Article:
- a city in and the capital of Macedonia, in N part.
- Also Mac·e·don [mas-i-don] /ˈmæs ɪˌdɒn/. an ancient kingdom in the Balkan Peninsula, in S Europe: now a region in N Greece, SW Bulgaria, and the Republic of Macedonia.
- a republic in S Europe: formerly (1945–92) a constituent republic of Yugoslavia. 9928 sq. mi. (25,713 sq. km). Capital: Skopje.
Examples from the Web for skopje
A pirate in Skopje is in direct competition with Bill Gates.After the Rain
- the capital of (the Former Yugoslav Republic of) Macedonia, on the Vardar River: became capital of Serbia in 1346 and of Macedonia in 1945; suffered a severe earthquake in 1963; university (1949). Pop: 449 000 (2005 est)Serbian name: Skoplje (ˈskɔpljɛ) Turkish name (1392–1913): Üsküb
- a country in SE Europe, comprising the NW half of ancient Macedon: it became part of the kingdom of Serbs, Croats, and Slovenes (subsequently Yugoslavia) in 1913; it declared independence in 1992, but Greece objected to the use of the historical name Macedonia; in 1993 it was recognized by the UN under its current official name. Official language: Macedonian. Religion: Christian majority, Muslim, nonreligious, and Jewish minorities. Currency: denar. Capital: Skopje. Pop: 2 087 171 (2013 est). Area: 25 713 sq km (10 028 sq miles)Serbian name: Makedonija Official name: Former Yugoslav Republic of Macedonia, FYROM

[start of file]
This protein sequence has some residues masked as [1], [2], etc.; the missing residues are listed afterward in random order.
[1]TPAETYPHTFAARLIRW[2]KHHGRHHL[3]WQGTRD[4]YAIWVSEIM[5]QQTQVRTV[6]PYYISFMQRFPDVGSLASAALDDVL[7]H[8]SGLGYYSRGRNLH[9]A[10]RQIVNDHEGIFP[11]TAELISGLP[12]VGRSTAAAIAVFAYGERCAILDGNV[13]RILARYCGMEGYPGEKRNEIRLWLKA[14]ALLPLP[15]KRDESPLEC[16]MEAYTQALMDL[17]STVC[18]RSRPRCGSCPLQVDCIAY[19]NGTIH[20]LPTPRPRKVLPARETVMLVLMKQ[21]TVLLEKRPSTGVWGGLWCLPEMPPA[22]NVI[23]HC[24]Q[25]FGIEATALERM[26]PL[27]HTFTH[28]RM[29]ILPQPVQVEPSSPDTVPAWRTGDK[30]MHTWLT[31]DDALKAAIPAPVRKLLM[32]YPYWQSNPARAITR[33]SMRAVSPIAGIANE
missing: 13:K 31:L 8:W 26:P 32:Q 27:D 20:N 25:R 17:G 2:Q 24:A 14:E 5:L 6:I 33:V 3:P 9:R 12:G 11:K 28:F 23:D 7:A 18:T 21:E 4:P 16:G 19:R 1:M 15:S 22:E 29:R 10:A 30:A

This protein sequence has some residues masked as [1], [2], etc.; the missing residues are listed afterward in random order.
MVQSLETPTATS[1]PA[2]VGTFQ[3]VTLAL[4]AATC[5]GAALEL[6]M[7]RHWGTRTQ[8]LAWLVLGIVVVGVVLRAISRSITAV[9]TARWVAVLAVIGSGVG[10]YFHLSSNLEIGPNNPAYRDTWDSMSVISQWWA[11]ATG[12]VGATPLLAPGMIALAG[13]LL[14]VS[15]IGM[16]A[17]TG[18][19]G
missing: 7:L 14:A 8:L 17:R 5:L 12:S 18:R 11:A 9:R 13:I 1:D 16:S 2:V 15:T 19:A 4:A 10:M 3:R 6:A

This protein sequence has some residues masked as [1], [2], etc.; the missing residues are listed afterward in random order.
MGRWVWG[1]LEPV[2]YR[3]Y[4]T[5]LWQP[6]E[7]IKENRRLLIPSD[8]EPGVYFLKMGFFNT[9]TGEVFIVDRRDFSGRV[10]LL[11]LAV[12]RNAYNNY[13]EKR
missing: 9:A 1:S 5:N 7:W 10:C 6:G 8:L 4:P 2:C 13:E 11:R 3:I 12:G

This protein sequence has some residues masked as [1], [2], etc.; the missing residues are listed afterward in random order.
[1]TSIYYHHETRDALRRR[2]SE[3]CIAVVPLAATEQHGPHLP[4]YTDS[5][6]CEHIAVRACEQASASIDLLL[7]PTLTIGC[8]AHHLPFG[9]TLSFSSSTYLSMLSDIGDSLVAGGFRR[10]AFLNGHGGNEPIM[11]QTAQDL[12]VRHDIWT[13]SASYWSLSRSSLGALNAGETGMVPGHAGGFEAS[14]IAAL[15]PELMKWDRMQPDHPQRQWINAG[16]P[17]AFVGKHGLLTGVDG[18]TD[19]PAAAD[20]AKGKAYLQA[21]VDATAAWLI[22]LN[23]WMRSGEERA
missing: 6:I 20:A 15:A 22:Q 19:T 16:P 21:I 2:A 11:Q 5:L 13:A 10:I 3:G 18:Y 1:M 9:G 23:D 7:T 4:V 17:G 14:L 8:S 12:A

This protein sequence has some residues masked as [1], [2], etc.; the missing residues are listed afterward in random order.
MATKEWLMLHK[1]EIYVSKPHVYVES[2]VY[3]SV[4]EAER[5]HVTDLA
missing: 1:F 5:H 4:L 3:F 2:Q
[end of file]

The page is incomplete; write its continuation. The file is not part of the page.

- an area of N Greece, comprising the regions of Macedonia Central, Macedonia West, and part of Macedonia East and ThraceModern Greek name: Makedhonia
- a district of SW Bulgaria, now occupied by Blagoevgrad province. Area: 6465 sq km (2496 sq miles)
Word Origin and History for skopje
c. 1300, Macedone, from Latin Macedonius "Macedonian," from Greek Makedones "the Macedonians," literally "highlanders" or "the tall ones," related to makednos "long, tall," makros "long, large" (see macro-). French Macédoine "mixed cut fruit or vegetables" is early 19c., said to be a reference to the diversity of people in Alexander's empire.